·  The Department for Business, energy and Industrial strategy was also concerned about the lack of interest and applications for European Structural and Investment funds to support low carbon projects (Priority 4 for the use of European Regional Development Fund allocations in local areas.

 

The Lancashire Energy strategy commission had been led by a specialist consultancy, Encraft.  Details of their key findings, current activity and future priorities were provided in the report.

 

For the Lancashire Enterprise Partnership and Local Authority partners, six key indicators were proposed:

 

·  Insulate – Improving energy efficiency of hard to treat properties

·  Heat – Delivery of a city centre heat network within a Lancashire urban area

·  Jobs – Supporting the creation of jobs in the energy and low carbon sectors

·  Low carbon – Carbon emissions reduced in line with UK targets, a 57% reduction on 1990 levels by 2032

·  Active – double journeys by bike and increase the number of people walking by 10% by 2027, in line with Lancashire's Cycling and Walking Strategy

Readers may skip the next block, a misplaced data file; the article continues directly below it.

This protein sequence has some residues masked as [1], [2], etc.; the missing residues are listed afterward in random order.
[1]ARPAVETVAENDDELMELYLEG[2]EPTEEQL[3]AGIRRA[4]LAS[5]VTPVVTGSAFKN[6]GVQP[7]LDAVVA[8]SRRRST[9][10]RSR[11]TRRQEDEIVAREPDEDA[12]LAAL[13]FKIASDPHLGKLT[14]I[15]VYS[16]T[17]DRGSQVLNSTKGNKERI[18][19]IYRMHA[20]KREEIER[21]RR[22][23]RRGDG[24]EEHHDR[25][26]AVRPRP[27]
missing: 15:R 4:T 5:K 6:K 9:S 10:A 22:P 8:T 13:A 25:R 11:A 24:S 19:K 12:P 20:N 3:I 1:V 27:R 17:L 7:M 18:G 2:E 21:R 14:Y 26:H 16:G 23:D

·  Productivity – Improve energy productivity by 20% in commercial and industrial sectors.

 

The Clean Growth Strategy recognised that moving to a productive low carbon economy could not be achieved by central government alone, it was a shared responsibility across the country. The Government had recognised the importance of local action on decarbonisation and so were providing resources to support LEPs and local authorities to take action.

 

The BEIS had identified that barriers to progression towards a low carbon economy at a local level included limited capacity and capability amongst LEPs and local authorities to deliver local energy investment. The BEIS Local Energy programme was designed to address the gap in the capacity and capability of LEPs and other local organisations. Part of this involved funding LEP Energy Strategies to understand the opportunities across each LEP area. The overall aim of the BEIS proposal was to provide a series of local energy hubs across the country.

 

With European funding, the LEP was doing well in identifying projects for low carbon emissions, one of these being the North  ...  view the full minutes text for item 8.

9.

Reporting to Lancashire Enterprise Partnership Board

Minutes:

Resolved: That the North West Coastal Arc Science and Innovation Audit Report be presented to the Lancashire Enterprise Partnership Board.

 

10.

Any Other Business

Minutes:

None.

11.

Date of Next Meeting

The next meeting of the Business Support Management Board is scheduled to be held at 10.30am on Thursday 14th March 2019 in Committee Room B – The Diamond Jubilee Room, County Hall, Preston.

Minutes:

It was noted that the next meeting of the Business Support Management Board was scheduled to be held at 10.30am, on 14th March 2019 in Committee Room B, County Hall, Preston.